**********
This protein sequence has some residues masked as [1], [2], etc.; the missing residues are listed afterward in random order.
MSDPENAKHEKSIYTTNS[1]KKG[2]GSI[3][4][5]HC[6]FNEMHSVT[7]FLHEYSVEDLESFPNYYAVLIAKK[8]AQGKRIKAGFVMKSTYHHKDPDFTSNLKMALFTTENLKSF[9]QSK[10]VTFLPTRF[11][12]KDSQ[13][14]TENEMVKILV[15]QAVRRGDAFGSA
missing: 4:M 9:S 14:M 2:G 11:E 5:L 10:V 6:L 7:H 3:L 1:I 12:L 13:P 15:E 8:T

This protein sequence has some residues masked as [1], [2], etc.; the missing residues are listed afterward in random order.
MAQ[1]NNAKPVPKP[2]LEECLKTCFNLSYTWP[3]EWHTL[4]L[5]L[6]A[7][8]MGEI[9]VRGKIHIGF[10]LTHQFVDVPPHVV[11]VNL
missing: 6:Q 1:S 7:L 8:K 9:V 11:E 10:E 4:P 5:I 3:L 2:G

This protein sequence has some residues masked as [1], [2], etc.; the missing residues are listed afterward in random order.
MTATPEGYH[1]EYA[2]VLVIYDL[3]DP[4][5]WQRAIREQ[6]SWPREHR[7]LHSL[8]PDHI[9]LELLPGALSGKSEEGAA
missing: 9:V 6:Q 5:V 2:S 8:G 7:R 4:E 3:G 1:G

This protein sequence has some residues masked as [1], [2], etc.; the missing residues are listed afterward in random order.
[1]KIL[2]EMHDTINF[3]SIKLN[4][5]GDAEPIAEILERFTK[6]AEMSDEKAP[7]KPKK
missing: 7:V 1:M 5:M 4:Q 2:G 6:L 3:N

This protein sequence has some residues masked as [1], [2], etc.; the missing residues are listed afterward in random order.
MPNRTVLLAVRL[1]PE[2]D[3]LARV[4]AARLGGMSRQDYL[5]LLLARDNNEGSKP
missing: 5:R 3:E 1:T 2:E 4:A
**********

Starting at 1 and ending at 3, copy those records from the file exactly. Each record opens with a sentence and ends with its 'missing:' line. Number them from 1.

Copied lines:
This protein sequence has some residues masked as [1], [2], etc.; the missing residues are listed afterward in random order.
MSDPENAKHEKSIYTTNS[1]KKG[2]GSI[3][4][5]HC[6]FNEMHSVT[7]FLHEYSVEDLESFPNYYAVLIAKK[8]AQGKRIKAGFVMKSTYHHKDPDFTSNLKMALFTTENLKSF[9]QSK[10]VTFLPTRF[11][12]KDSQ[13][14]TENEMVKILV[15]QAVRRGDAFGSA
missing: 4:M 9:S 14:M 2:G 11:E 5:L 10:V 6:L 7:H 3:L 1:I 12:L 13:P 15:E 8:T

This protein sequence has some residues masked as [1], [2], etc.; the missing residues are listed afterward in random order.
MAQ[1]NNAKPVPKP[2]LEECLKTCFNLSYTWP[3]EWHTL[4]L[5]L[6]A[7][8]MGEI[9]VRGKIHIGF[10]LTHQFVDVPPHVV[11]VNL
missing: 6:Q 1:S 7:L 8:K 9:V 11:E 10:E 4:P 5:I 3:L 2:G

This protein sequence has some residues masked as [1], [2], etc.; the missing residues are listed afterward in random order.
MTATPEGYH[1]EYA[2]VLVIYDL[3]DP[4][5]WQRAIREQ[6]SWPREHR[7]LHSL[8]PDHI[9]LELLPGALSGKSEEGAA
missing: 9:V 6:Q 5:V 2:S 8:G 7:R 4:E 3:G 1:G